Photography

Virginia M. (Harman) Poorman

April 20, 1919 ~ March 20, 2020 (age 100)

Obituary

While holding her daughter’s hand, Virginia Mae Poorman (best known as “Mangy”) took her last breath on March 20, 2020, as an aide quietly sang “Amazing Grace” as she was lifted up to heaven. She was 100.  Mangy leaves behind her loving family, daughter Seri Rake (and Jeff);  granddaughter Jessica (and Aaron Price); grandson Jeffrey (and Meagan Fields); great-granddaughters Carly Mae and Cora June Price; Marriah Washer; and every greeting card she ever received.  She was predeceased by her husband, Delbert Poorman; parents, Erma Ree (Stone) and Benjamin F. Harman; brother, Benjamin Harman; niece, Seri Jane Neuder, and nephew, “Benny” Harman, all of whom she adored.  She grieved so many friends who left before her, including many neighbors on Helen Street (the Sturtevants, Hawleys and Campbells) along with her close friends, Ilene Snow, Leona Decker and Rose Smith.  She also leaves behind some very special people: Cathy (Fox) and Tom Brenchley, who thought of her as a second mother; and her best friend, Marie Preston, who spent countless hours on the phone with her on a daily basis. She also leaves behind Seri’s birth mother, Sandi Holbert, who she became very close to in recent years. Their bond was special and both felt they were each other’s angels on earth.  Virginia was born on April 20, 1919, in Sunbury, Pa. Her family relocated to Hyner, Pa., which she fondly called “down home.” She loved retelling stories about her early years and began each one with, “Have I ever told you this” -- before sharing memories to anyone who would listen. She had vivid recollections of her time living in Buffalo during World War II and even kept some old ration coupon books.  She told her grandson Jeffrey that her greatest joy was bringing her baby daughter home. She always wanted a family of her own. Raising her daughter with her husband Del -- then later enjoying everything that came with having grandchildren and great-grandchildren -- was the highlight of her life.  She became known as Mangy shortly after Jessica began to speak and it stuck with her for the next 30-plus years. She would often tell Seri that she “wished Del were here to see this,” often tearing up with grief. Virginia moved above The Deacon’s Bench in the early 2000s and was proud of her daughter and son-in-law’s new business venture. She would remark that “Del would have loved it here.” She missed him so much.  Her love for Jessica and Jeffrey was undeniable. Her eyes lit up when she spoke of them and she kept in constant contact. They each think they were her “favorite” when in reality she loved them both the same. She could name all of her grandchildren’s friends and kept tabs on what they were doing. She drove Jessica and her friends around in her boat-sized car and hosted Jeffrey’s poker games. She loved everything about the dance world, and she rooted for Jeffrey’s favorite teams. As for Aaron, she often remarked at what an amazing father he was -- commenting that most men she knew were not as involved with their kids; she admired him for that.  She loved face-timing with Carly and Cora. Their visits to the nursing home were among her happiest times there. She and Jeff had a relationship that was built on love and trust and a constant barrage of teasing. She loved home-cooked meals -- but rarely cooked. That didn’t stop Jeff from asking her daily when she was going to cook him a meal.  The nurses, aides and entire staff of JGJ Hilltop were fantastic. The care and love they showered on “Ginny” was unmatched and inspiring. They became her family and she loved them. Also, thank you to the countless doctors who cared for her through the years -- including the many she outlived (Virginia loved to remind new ones that she had done so).  As for her daughter, it was pure love. They were best friends and shared a special relationship—beginning and ending each day with a phone call. Family friends would often comment how lucky they were to have each other, and for all the great memories they shared -- from the dance competitions, to the sports games, to the trips to Tioga Downs and everything in between.  In her final days, she was able to visit with all the people she cared about most, and on her final good day -- which happened to be her daughter’s birthday -- she said, “I’ve lived a great life.”  A private service will be held. In her honor, please find someone in your life and commit to loving them like she loved her daughter and family -- unconditionally.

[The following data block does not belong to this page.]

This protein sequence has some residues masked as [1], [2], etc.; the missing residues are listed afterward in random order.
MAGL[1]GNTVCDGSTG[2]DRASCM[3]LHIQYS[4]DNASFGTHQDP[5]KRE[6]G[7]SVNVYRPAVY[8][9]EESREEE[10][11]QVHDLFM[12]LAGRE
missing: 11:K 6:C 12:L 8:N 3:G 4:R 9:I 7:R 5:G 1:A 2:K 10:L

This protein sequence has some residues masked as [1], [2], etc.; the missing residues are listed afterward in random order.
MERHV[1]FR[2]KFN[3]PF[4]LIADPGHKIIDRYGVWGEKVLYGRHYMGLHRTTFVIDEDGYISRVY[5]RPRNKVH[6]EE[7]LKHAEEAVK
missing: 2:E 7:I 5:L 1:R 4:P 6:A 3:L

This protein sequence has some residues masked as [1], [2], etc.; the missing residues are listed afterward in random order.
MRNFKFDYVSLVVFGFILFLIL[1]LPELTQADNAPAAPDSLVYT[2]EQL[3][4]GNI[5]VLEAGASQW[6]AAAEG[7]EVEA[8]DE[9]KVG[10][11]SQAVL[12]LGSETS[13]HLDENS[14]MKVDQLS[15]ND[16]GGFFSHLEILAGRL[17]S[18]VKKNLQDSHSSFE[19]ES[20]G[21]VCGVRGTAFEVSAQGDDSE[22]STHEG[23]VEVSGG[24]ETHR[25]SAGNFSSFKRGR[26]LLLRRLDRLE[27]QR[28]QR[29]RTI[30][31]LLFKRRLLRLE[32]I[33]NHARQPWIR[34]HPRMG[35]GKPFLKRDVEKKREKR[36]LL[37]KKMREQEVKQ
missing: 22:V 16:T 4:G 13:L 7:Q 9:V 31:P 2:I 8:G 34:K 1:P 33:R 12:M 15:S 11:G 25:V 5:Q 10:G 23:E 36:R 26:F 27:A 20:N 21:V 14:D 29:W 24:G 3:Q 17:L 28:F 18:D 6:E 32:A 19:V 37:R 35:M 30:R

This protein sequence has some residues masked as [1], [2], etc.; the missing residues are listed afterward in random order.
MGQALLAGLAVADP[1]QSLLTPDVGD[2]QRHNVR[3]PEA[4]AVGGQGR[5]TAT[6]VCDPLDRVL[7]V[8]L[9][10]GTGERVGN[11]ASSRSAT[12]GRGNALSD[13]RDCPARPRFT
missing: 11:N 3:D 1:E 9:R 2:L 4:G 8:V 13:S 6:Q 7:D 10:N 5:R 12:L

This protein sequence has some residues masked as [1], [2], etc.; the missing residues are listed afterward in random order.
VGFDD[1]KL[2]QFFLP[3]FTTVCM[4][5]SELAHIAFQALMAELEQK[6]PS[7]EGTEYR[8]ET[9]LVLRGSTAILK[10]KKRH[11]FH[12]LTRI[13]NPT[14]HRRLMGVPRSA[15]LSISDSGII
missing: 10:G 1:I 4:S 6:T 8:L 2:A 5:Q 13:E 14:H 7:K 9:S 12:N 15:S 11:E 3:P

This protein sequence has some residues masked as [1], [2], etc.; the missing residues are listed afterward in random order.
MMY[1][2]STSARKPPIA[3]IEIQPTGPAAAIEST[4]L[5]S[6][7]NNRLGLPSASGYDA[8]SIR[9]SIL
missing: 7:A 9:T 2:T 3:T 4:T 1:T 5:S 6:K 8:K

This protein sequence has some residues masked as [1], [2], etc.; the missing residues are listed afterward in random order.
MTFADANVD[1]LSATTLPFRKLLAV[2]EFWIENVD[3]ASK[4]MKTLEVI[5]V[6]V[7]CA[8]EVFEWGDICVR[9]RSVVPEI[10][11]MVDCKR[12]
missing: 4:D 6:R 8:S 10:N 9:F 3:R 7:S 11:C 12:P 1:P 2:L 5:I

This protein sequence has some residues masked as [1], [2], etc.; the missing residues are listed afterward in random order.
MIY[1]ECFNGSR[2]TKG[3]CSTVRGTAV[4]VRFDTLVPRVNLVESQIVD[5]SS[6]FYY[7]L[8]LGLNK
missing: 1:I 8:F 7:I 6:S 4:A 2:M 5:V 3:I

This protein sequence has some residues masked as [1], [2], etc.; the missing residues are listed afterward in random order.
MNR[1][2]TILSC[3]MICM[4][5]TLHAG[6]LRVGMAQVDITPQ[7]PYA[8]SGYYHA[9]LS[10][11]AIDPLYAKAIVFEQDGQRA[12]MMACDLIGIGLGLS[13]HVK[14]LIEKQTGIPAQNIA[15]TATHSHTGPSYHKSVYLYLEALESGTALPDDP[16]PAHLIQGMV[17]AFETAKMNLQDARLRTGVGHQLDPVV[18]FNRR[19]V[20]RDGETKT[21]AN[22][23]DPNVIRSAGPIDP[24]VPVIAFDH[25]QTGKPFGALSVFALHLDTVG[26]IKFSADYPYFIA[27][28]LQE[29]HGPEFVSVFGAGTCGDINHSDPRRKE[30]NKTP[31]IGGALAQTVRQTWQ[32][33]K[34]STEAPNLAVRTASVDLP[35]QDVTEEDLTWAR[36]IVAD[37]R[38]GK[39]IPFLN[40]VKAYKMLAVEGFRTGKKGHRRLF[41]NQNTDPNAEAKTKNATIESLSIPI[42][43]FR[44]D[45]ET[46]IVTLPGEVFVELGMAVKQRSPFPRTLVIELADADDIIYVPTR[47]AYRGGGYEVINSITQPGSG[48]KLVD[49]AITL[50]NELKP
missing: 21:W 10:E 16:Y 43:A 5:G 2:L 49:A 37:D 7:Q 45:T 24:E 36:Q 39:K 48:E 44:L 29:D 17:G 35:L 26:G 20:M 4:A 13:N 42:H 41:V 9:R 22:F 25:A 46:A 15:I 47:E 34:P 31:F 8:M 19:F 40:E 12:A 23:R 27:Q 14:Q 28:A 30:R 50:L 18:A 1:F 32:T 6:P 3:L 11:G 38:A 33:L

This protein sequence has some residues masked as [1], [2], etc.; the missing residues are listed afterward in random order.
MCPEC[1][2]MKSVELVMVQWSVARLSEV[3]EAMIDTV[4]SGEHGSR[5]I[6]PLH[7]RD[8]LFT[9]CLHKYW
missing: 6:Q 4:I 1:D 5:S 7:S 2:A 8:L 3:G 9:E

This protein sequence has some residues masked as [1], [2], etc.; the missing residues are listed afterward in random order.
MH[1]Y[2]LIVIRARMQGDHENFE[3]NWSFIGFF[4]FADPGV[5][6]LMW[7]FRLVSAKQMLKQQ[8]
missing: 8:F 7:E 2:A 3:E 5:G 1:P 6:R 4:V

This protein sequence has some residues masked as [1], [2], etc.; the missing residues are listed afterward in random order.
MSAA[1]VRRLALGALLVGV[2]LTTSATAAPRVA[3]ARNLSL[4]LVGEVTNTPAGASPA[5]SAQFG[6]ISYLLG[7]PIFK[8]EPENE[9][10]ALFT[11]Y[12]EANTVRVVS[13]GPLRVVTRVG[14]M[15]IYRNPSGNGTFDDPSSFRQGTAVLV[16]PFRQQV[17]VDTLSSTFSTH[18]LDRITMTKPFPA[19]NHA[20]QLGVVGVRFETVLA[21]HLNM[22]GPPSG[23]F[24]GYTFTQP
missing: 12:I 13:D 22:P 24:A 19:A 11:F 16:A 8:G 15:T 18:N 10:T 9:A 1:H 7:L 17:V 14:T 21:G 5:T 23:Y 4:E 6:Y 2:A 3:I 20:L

Dance with the angels Mom,
you will never be forgotten and I will love you forever. 

 

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